I recently took my three daughters to the optometrist. Our health insurance doesn’t include vision, and we had added it for 2019. My husband had been to this optometrist in January. The doctor is someone we have known just a tad socially, and we really like him. He’s funny, he puts the kids at ease, and you can just really tell that he enjoys himself no matter what he is doing.
When I made the appointment, the scheduler assured me that she could attach my husband’s vision insurance information to the girls’ accounts. Obviously, I know that most systems will enable the creation of a “Responsible Party” account, which would make this easy. The day of the appointment, they called to tell me that my medical insurance would not cover the visits. I reminded them of the vision coverage (completely different insurer), and they told me on the phone that they had now connected the accounts.
While we were there, they asked me for a copy of our medical insurance cards. I again reminded them of our vision coverage. They told me that this was just in case. I know that there are things that could be found that would fall under medical, so I complied.
The appointments then went off without a hitch. No one had issues, and no one needed to be dilated. An hour later, we were back on our way.
About two weeks later, I received an EOB from our medical insurance provider stating that these service weren’t covered. This was only for one of my children. I simply sighed and told my husband that it was no big deal. They had just filed it incorrectly. The next morning, when I woke up, I started thinking of it again, and I realized that we hadn’t be credited with our $10 copay. The credit card bill had come at the same time, so I knew that the charge had gone through.
Now that is an anomaly.
So, before I called the office, I took some other steps:
- I contacted the vision insurance company to be certain that the claim had been filed and paid. It had been. The visit was on Thursday, October 17. The claim had been filed, accepted, and paid by Friday, October 18.
- I contacted the medical insurance company to make sure that this was only one of my kids and not all three. It was. They also told me that the claim had been filed on Friday, October 18, and processed on Tuesday, October 22. (My investigation occurred on Thursday, October 31.)
- Then I called my favorite insurance specialist at one of the dental practices I work with. I just wanted to see if she thought that I might be missing something. She found this to all be very very strange.
- Then I called the office.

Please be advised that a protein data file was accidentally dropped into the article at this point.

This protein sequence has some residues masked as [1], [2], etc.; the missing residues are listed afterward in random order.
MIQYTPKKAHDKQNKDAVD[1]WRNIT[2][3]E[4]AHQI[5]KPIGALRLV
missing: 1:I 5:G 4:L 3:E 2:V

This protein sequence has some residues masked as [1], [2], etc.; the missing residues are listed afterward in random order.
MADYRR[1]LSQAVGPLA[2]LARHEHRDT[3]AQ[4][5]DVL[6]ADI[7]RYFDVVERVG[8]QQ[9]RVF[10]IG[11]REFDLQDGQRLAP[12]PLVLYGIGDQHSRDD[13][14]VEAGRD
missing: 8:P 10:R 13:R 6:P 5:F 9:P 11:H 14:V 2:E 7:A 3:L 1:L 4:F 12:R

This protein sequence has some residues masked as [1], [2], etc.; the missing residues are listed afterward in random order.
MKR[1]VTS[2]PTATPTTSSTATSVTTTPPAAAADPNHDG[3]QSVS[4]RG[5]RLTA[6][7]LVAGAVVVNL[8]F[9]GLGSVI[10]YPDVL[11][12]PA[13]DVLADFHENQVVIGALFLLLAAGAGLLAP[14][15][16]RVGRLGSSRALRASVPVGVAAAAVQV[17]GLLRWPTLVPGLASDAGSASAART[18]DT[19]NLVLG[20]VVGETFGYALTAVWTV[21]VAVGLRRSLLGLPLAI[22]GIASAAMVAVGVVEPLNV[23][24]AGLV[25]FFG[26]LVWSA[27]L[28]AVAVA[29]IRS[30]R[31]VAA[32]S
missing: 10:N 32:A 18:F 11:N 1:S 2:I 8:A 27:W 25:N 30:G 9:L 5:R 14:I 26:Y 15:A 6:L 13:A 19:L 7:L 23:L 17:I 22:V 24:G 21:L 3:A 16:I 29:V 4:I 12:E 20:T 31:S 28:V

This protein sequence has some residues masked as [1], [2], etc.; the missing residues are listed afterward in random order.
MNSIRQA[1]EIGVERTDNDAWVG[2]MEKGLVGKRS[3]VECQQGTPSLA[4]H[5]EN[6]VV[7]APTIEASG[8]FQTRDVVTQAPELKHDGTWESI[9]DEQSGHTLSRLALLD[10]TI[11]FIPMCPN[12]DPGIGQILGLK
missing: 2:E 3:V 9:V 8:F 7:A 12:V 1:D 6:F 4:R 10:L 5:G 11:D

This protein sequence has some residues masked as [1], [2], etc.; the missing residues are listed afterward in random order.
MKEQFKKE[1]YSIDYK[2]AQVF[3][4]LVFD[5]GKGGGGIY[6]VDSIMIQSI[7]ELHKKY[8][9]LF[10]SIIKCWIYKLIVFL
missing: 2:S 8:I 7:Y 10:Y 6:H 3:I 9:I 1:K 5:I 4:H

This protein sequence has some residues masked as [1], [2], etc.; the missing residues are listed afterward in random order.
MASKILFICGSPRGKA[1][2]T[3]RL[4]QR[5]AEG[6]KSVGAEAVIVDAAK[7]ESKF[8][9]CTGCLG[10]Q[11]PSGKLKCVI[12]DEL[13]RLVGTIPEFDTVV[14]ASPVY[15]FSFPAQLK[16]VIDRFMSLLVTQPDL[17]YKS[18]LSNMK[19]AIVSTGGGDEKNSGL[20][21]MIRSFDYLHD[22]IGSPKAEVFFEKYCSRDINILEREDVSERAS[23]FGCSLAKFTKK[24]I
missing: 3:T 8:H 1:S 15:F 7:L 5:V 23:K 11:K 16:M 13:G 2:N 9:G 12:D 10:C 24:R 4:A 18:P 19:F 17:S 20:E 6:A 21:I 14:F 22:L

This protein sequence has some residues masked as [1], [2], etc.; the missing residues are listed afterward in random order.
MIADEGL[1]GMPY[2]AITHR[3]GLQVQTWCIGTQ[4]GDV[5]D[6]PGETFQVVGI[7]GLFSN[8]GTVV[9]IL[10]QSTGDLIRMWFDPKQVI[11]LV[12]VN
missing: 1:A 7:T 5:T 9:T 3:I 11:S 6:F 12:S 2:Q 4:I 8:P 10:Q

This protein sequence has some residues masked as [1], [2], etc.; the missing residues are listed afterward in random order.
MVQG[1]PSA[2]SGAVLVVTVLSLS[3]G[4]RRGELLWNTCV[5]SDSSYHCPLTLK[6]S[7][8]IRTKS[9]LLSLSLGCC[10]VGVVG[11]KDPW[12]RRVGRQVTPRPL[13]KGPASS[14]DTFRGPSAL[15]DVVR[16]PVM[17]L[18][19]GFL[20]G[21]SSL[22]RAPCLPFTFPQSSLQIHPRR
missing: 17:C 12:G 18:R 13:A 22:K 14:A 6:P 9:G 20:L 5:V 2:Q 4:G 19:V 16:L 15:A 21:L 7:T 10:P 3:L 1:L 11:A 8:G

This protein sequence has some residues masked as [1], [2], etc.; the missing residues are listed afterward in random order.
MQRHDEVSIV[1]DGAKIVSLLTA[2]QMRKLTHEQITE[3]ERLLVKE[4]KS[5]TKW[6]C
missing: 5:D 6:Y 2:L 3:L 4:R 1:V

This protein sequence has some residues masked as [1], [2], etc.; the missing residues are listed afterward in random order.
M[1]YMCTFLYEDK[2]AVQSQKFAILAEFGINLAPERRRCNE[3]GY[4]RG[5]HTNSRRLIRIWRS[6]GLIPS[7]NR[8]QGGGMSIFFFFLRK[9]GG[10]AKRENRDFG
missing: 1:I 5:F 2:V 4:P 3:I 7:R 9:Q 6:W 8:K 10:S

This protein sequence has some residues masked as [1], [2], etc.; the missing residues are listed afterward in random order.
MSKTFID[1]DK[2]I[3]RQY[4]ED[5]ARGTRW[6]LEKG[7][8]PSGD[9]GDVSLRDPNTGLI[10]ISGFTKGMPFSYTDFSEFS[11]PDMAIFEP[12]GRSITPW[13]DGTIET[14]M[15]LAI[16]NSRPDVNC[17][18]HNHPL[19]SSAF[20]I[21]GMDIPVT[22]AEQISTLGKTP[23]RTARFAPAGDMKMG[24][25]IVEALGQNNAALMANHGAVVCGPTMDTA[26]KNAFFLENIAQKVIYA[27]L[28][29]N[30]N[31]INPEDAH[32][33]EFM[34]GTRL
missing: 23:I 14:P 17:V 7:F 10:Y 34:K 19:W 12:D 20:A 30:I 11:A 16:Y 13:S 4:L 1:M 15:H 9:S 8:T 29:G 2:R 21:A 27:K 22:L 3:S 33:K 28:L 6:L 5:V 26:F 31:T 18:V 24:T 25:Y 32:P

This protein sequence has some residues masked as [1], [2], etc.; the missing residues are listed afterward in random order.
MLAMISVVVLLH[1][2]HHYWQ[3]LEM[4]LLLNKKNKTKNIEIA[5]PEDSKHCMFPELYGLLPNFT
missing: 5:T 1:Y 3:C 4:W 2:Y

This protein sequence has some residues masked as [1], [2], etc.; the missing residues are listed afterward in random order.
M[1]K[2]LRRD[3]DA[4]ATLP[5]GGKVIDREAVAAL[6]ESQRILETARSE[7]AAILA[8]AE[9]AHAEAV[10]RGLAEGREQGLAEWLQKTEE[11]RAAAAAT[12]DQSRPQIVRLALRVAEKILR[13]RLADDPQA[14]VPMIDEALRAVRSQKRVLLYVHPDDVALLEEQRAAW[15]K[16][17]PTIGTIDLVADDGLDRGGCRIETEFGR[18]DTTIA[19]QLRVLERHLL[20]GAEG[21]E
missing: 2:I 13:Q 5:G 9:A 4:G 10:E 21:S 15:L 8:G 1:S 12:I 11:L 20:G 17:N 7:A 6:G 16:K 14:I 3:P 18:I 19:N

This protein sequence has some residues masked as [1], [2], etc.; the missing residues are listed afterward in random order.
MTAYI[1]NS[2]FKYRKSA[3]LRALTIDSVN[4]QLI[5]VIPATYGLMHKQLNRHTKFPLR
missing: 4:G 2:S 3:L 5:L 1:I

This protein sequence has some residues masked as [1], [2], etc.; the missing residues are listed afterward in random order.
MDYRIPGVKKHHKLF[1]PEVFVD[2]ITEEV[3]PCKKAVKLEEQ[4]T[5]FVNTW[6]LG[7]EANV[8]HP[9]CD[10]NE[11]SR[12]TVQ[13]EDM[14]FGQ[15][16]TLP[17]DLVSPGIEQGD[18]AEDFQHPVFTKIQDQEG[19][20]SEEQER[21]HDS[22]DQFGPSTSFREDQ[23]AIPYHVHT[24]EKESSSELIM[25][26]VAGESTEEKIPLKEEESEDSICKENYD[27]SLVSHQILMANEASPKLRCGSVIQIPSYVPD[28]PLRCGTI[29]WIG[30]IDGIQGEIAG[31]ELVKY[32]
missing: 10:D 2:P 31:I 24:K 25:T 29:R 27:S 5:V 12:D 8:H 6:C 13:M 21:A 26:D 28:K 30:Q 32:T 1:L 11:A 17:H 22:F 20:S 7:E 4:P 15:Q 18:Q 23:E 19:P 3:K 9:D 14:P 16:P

- I spoke with a very nice young lady who said, “Well that’s strange! I don’t even show a claim with the medical insurance in our computer! I’ll have our insurance person call you back once she figures out what is wrong.” Red flag #1. When using EMR’s there is simply no reason the claim wouldn’t be in the system, even a rejected claim. If something had been messed up, there should be notes that explain what happened so that the patient could be informed if they called.
- The insurance person called me back 14 minutes later. She simply told me that everything was taken care of and our vision insurance had paid. There is simply no way that she found out in 14 minutes what happened. Anyone who knows what goes into calling and working with medical insurance companies knows that. Red flag #2.
- At this point, I emailed the doctor.
He called me an hour or so later, and I walked him through what I had observed. I reminded him that the vast majority of his patients would walk away thinking how easy they had been to work with, and how fast they fixed the problem. He and I talked through it all, then he asked, “how could someone profit off of this scam if the money goes directly into my account?”
If this claim happened to get paid, which happens, let’s say the EOB came in to the office on a Tuesday. The payment then needs to be posted to someone’s account. So, Sally reworks checks or cash payments throughout the day to pay out to her instead of the practice. She then distributes the extra insurance payment to those accounts from which she is stealing to cover her theft. The accounts are showing payment, and my daughter’s account is not showing a credit. Sally’s bank account is showing the nefarious profit.
The scary part is, this could have been going on for years, and the doctor is the one the insurance company (and the legal system) will hold responsible. This sort of fraud is very very difficult to catch. By using proper systems and appropriately separating duties, you can prevent it.
And it is always easier to prevent that to catch insurance fraud.
Don’t let this story scare you! Take this opportunity to empower yourself and your practice by implementing systems that will help protect your practice from fraud and embezzlement.
Want to learn more? Email me at Becky@DanielsBusinessSolutions.com.